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I2C communication in PSLab Android

PSLab device is a compact electronic device with a variety of features. One of them is the ability to integrate sensors and get readings from them. One might think that why they should use PSLab device to get sensor readings and they can use some other hardware like Arduino. In those devices, user has to create firmware and need to know how to interface them with correct sampling rates and settings. But with PSLab, they all come in the whole package. User just have to plug the device to his phone and the sensor to device and he’s ready.

The idea of this blog post is to show how this sophisticated process is actually happening. Before that, let me give you a basic introduction on how I2C communication protocol works. I2C protocol is superior to UART and SPI protocols as they are device limited or requires many wires. But with I2C, you can literally connect thousands of sensors with just 4 wires. These wires are labeled as follows;

  • VCC – Power line
  • GND – Ground line
  • SDA – Data line
  • SCL – Signal clock

It is required that the SDA and SCL lines need to be connected to VCC line using two pull up resistors. But that’s just hardware. Let’s move on to learn how I2C communicate.

Here there is this communicating concept called master and slave. To start communication, master issues a global signal like a broadcast to all the devices connected to SCL and SDA lines. This signal contains the address of the slave, master needs to address and get data from. If the slave received this call to him, he will pull down the SDA line to signal the master that he heard him and ready to communicate with him. Here communication means reading or writing data. Then the communication happens and the link between master and slave breaks giving opportunity to other masters and slaves.

One might think this is a slow process. But these signals are transmitted at high frequencies. In PSLab it is at 100 kHz and that is one millisecond.

PSLab library has a special class to handle I2C communication. That is

public class I2C {/**/}

 

Once this class is initiated, one has to call the start function to start communication. This method requires the address we wish to communicate with and the mode of operation stating if it is a read or write operation

public int start(int address, int rw) throws IOException {
   packetHandler.sendByte(commandsProto.I2C_HEADER);
   packetHandler.sendByte(commandsProto.I2C_START);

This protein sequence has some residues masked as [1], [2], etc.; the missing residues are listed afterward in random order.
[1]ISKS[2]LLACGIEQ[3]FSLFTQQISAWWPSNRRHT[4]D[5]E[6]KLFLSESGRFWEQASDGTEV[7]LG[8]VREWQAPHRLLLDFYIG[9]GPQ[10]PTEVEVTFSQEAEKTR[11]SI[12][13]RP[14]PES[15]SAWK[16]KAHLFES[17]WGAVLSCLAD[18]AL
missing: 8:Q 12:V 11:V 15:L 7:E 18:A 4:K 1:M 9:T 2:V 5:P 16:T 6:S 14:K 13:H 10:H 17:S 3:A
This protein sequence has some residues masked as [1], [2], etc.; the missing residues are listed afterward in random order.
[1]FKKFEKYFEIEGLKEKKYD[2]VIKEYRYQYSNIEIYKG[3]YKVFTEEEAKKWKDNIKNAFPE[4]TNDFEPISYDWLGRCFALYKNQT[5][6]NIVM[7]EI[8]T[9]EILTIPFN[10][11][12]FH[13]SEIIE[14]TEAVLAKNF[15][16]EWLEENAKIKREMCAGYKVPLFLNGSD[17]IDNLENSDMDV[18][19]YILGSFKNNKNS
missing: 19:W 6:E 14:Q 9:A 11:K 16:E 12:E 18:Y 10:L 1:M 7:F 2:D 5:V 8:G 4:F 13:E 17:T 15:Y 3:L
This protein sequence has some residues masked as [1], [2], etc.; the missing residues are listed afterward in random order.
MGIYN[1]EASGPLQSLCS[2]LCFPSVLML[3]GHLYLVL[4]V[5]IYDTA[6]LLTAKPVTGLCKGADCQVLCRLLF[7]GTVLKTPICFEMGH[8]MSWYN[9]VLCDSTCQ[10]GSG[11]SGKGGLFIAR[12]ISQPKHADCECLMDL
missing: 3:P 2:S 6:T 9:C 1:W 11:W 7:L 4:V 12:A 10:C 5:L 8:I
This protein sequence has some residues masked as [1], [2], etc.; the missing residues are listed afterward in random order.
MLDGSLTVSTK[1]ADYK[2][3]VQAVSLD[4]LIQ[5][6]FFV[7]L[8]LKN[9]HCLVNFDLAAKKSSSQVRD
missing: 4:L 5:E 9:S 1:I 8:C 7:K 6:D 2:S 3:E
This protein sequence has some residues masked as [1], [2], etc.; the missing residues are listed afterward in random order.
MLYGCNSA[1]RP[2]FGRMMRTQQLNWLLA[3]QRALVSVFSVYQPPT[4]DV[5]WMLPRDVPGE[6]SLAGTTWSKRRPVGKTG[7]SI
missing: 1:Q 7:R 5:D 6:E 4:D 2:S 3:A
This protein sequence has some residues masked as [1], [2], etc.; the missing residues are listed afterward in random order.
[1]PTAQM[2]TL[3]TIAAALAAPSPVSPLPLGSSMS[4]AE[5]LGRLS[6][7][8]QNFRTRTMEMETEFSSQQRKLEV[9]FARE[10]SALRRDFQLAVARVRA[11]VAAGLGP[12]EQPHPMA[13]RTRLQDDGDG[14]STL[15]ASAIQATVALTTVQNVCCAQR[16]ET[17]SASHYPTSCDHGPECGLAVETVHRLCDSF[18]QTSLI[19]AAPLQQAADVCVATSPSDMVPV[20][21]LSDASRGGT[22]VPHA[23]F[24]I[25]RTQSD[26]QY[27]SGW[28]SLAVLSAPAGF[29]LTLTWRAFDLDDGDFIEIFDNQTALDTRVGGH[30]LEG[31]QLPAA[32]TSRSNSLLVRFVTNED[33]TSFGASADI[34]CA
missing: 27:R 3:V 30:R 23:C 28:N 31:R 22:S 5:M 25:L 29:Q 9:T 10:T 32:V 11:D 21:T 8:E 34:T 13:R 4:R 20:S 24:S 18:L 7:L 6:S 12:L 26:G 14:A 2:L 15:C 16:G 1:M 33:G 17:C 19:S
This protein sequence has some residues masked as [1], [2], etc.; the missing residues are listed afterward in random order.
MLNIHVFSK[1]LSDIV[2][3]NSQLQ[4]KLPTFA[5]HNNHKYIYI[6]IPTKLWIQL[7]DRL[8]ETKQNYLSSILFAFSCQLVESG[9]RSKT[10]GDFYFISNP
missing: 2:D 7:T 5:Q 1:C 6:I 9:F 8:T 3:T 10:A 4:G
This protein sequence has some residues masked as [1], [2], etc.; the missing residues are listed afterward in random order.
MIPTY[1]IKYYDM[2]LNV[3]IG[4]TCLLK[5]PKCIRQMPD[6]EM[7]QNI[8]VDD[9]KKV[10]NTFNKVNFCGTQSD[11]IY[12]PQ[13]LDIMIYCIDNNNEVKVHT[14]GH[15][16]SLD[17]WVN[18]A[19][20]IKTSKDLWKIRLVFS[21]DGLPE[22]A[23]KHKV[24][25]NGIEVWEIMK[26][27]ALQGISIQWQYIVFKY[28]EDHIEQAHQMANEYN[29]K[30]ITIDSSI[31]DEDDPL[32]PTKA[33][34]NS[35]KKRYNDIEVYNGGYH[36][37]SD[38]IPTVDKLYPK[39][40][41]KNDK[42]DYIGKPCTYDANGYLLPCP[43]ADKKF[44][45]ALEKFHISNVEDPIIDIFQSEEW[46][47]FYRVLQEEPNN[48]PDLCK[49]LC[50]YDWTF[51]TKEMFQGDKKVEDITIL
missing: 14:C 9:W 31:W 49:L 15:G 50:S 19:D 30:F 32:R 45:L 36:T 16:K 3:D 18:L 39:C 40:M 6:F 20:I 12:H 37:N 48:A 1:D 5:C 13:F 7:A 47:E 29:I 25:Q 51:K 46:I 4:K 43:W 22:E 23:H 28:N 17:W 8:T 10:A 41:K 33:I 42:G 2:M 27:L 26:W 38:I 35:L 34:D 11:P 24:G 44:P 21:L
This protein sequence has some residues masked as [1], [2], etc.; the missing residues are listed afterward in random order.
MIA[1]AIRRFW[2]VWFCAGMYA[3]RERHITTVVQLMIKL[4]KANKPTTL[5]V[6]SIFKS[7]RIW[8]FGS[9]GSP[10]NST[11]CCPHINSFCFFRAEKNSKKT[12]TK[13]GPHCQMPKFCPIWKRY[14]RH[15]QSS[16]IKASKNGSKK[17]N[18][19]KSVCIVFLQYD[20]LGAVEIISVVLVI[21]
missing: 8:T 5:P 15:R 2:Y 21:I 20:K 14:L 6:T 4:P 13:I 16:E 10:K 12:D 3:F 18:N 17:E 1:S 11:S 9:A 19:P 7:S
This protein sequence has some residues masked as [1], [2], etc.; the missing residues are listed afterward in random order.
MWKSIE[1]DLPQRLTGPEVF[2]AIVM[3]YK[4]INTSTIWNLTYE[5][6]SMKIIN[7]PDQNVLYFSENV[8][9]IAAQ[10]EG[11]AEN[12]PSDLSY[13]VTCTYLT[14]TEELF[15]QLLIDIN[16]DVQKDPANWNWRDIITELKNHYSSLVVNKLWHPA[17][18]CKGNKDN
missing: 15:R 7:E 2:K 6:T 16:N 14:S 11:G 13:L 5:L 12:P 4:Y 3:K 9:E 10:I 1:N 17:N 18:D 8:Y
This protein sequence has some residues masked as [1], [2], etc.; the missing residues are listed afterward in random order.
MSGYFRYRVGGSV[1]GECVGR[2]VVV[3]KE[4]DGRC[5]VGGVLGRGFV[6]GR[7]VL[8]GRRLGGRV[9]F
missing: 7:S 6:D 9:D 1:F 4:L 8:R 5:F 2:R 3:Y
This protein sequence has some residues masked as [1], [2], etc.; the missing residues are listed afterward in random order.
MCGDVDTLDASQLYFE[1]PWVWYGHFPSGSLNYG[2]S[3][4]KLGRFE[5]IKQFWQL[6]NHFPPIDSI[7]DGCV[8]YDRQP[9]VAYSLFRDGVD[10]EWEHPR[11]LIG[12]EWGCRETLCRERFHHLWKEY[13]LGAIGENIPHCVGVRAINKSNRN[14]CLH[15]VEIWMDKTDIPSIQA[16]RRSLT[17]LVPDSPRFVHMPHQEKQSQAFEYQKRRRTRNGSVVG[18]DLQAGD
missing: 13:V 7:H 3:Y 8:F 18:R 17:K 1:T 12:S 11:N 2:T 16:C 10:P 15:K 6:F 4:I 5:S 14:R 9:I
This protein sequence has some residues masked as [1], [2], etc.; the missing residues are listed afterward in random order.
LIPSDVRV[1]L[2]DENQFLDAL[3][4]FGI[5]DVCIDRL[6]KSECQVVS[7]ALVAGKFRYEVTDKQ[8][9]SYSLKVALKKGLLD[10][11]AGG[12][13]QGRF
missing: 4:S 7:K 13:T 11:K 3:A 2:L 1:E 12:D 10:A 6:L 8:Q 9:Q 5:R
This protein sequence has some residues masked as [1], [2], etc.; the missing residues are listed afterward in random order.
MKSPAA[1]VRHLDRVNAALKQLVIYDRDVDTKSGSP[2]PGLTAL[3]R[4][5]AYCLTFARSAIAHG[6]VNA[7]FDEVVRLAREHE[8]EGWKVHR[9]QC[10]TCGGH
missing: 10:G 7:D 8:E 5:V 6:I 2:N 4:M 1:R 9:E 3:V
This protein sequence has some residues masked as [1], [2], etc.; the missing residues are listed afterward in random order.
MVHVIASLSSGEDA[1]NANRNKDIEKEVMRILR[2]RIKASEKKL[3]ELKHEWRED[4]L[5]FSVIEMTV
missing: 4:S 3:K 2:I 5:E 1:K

packetHandler.sendByte((address << 1) | rw & 0xff);
   return (packetHandler.getAcknowledgement() >> 4);
}

 

Once the address is sent out, protocol requires us to stop and wait for acknowledgement.

public void wait() throws IOException {
   packetHandler.sendByte(commandsProto.I2C_HEADER);
   packetHandler.sendByte(commandsProto.I2C_WAIT);
   packetHandler.getAcknowledgement();
}

 

If there are no congestion in the lines such as reading from multiple devices, the acknowledgement will be instantaneous. Once that is complete, we can start communication either byte-wise or bulk-wise

public int send(int data) throws IOException {
   packetHandler.sendByte(commandsProto.I2C_HEADER);
   packetHandler.sendByte(commandsProto.I2C_SEND);
   packetHandler.sendByte(data);
   return (packetHandler.getAcknowledgement() >> 4);
}

 

As an example, reading sensor values at a given interval can be done using the following method call.

public ArrayList<Byte> read(int length) throws IOException {
   ArrayList<Byte> data = new ArrayList<>();
   for (int i = 0; i < length - 1; i++) {
       packetHandler.sendByte(commandsProto.I2C_HEADER);
       packetHandler.sendByte(commandsProto.I2C_READ_MORE);
       data.add(packetHandler.getByte());
       packetHandler.getAcknowledgement();
   }
   packetHandler.sendByte(commandsProto.I2C_HEADER);
   packetHandler.sendByte(commandsProto.I2C_READ_END);
   data.add(packetHandler.getByte());
   packetHandler.getAcknowledgement();
   return data;
}

 

Once we get the data bundle, either we can save them or display in a graph whatever the way it’s convenient.

Reference:

  1. https://en.wikipedia.org/wiki/I%C2%B2C

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Adding Data Point Markers to OSM

PSLab Android app supports multiple sensors external and internal. Users can view sensor readings and record them into a csv file for later use. They can also have their location embedded into the data set they are recording. Saving the location related to each sensor reading is important. Say in a school experiment teacher can ask the student to measure dust particle concentration in city and inside his house. If the data set didn’t have any reference to the location where it was recorded, it is just incomplete. To facilitate this feature, we have enabled location in data recordings.